12. Detection of nucleic acids by multiple sequential invasive cleavages

    DOEpatents

    Hall, Jeff G; Lyamichev, Victor I; Mast, Andrea L; Brow, Mary Ann D

    2012-10-16

    The present invention relates to means for the detection and characterization of nucleic acid sequences, as well as variations in nucleic acid sequences. The present invention also relates to methods for forming a nucleic acid cleavage structure on a target sequence and cleaving the nucleic acid cleavage structure in a site-specific manner. The structure-specific nuclease activity of a variety of enzymes is used to cleave the target-dependent cleavage structure, thereby indicating the presence of specific nucleic acid sequences or specific variations thereof. The present invention further relates to methods and devices for the separation of nucleic acid molecules based on charge. The present invention also provides methods for the detection of non-target cleavage products via the formation of a complete and activated protein binding region. The invention further provides sensitive and specific methods for the detection of human cytomegalovirus nucleic acid in a sample.

  13. Cleavages, social engagement and trust in post-communist euroupe 

    E-print Network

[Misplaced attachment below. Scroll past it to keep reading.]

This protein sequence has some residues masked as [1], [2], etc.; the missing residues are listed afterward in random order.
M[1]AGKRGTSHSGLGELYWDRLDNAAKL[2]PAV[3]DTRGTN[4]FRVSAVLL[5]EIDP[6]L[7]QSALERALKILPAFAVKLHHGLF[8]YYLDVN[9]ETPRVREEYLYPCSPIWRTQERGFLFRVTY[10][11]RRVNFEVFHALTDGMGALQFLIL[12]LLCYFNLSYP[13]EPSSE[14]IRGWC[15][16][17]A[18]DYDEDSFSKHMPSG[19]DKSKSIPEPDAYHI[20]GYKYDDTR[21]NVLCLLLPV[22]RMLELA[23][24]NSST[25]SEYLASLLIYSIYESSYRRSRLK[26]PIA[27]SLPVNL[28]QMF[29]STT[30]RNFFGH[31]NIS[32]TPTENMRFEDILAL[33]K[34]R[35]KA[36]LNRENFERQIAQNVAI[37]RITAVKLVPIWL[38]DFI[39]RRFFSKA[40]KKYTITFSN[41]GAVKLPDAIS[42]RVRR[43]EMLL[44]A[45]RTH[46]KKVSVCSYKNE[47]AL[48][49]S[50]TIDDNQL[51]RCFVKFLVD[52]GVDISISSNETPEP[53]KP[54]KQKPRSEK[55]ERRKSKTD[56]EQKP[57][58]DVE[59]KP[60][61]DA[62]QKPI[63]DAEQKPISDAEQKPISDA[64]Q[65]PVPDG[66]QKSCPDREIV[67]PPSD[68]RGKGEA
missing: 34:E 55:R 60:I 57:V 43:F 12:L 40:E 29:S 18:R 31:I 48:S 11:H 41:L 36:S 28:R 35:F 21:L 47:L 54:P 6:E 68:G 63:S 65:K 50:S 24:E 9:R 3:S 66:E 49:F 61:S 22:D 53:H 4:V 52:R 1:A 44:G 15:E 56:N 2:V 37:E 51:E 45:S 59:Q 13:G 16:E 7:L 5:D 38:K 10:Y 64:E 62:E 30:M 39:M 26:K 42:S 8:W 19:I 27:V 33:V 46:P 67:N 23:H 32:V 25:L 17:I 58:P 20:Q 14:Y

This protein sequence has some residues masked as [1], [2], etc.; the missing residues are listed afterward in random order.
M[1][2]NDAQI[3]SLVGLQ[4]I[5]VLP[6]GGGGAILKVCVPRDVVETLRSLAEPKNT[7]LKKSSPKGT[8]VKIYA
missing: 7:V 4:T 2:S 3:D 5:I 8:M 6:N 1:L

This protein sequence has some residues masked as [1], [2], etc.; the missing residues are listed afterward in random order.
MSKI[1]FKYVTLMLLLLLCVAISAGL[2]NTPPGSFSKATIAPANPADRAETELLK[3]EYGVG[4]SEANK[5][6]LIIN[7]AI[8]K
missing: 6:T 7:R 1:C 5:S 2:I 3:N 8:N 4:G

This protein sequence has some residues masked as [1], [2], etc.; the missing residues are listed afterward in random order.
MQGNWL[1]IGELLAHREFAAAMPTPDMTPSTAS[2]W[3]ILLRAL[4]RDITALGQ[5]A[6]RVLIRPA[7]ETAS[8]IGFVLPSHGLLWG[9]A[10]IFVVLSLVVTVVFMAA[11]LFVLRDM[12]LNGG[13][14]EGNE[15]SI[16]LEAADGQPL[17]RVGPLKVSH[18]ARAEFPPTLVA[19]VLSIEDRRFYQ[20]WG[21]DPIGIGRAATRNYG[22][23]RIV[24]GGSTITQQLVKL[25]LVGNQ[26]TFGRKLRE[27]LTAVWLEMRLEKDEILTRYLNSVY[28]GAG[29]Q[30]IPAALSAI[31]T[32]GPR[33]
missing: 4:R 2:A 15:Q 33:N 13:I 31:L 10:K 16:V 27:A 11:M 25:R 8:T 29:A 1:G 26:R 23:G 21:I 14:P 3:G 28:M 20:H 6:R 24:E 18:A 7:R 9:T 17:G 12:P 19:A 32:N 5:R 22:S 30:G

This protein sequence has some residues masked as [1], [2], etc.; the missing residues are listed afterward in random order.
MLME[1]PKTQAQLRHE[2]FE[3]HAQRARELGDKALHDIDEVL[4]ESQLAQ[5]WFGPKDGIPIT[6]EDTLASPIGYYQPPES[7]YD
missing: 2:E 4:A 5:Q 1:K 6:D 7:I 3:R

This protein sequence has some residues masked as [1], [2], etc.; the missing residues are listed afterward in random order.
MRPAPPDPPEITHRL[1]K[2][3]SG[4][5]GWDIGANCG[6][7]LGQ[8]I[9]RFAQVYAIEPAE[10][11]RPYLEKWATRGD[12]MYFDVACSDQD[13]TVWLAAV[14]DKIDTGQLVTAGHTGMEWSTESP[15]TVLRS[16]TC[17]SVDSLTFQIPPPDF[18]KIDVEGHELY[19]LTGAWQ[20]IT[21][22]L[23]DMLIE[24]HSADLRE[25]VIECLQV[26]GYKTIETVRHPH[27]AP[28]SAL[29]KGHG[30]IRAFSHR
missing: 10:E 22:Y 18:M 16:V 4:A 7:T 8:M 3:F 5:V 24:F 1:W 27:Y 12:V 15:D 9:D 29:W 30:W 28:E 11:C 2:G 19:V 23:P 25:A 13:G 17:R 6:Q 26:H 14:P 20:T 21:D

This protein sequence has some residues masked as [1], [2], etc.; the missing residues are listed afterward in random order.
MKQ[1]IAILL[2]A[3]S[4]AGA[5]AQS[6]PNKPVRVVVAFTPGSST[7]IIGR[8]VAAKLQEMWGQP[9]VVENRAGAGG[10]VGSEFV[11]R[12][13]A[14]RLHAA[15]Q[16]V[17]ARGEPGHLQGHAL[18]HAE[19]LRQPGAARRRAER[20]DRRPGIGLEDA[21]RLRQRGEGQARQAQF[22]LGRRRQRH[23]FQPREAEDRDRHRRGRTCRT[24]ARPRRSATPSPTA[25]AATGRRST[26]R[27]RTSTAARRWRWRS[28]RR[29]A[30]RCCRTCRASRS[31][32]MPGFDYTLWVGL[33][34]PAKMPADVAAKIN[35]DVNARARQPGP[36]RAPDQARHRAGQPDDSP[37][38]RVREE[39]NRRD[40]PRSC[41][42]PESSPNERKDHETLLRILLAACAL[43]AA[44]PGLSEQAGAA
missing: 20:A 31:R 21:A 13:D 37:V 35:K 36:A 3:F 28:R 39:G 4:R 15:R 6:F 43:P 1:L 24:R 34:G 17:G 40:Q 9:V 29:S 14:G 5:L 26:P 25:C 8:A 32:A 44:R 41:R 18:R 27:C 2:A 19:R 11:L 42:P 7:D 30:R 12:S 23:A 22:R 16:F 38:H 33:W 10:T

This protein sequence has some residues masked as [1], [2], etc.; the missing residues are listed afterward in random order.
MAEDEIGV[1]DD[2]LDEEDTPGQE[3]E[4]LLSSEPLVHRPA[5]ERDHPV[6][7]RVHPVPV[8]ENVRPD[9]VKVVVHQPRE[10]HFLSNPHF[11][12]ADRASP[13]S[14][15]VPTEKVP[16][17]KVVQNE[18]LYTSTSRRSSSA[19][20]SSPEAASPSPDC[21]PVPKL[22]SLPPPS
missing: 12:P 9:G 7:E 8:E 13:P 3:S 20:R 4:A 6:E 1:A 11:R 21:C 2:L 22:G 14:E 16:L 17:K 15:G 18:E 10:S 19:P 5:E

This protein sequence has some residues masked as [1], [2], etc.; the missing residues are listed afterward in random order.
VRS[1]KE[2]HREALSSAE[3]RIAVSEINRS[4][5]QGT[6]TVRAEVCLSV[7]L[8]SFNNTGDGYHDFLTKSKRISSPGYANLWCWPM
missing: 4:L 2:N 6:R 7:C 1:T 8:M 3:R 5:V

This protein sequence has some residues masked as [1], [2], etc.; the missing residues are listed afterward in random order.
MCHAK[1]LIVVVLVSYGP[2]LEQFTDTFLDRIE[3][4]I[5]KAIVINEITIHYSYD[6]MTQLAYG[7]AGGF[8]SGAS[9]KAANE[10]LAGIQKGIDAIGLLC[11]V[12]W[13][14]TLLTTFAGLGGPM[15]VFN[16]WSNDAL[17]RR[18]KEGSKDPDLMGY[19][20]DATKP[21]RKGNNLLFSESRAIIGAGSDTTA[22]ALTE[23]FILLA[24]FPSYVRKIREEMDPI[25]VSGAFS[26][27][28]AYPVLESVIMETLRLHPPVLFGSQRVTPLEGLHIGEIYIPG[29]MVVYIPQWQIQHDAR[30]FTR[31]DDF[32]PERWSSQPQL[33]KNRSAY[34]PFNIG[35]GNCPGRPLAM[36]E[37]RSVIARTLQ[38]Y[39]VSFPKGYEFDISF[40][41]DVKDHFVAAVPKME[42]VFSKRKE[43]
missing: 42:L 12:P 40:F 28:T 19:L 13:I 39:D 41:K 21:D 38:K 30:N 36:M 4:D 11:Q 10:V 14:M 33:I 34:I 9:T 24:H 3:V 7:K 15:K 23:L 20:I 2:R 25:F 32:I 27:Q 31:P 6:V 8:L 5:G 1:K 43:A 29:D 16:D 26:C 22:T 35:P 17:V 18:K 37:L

Rossbach, David Otto

    2009-05-15

    This dissertation addresses generalized trust in Post-Communist Europe. I examine trust stressing two sets of factors: the impact of attitudes associated with cleavages coming out of transition to democracy, and the importance of informal...

  14. Detection of nucleic acids by multiple sequential invasive cleavages 02

    DOEpatents

    Hall, Jeff G. (Madison, WI); Lyamichev, Victor I. (Madison, WI); Mast, Andrea L. (Madison, WI); Brow, Mary Ann D. (Madison, WI)

    2002-01-01

    The present invention relates to means for the detection and characterization of nucleic acid sequences, as well as variations in nucleic acid sequences. The present invention also relates to methods for forming a nucleic acid cleavage structure on a target sequence and cleaving the nucleic acid cleavage structure in a site-specific manner. The structure-specific nuclease activity of a variety of enzymes is used to cleave the target-dependent cleavage structure, thereby indicating the presence of specific nucleic acid sequences or specific variations thereof. The present invention further relates to methods and devices for the separation of nucleic acid molecules based on charge. The present invention also provides methods for the detection of non-target cleavage products via the formation of a complete and activated protein binding region. The invention further provides sensitive and specific methods for the detection of human cytomegalovirus nucleic acid in a sample.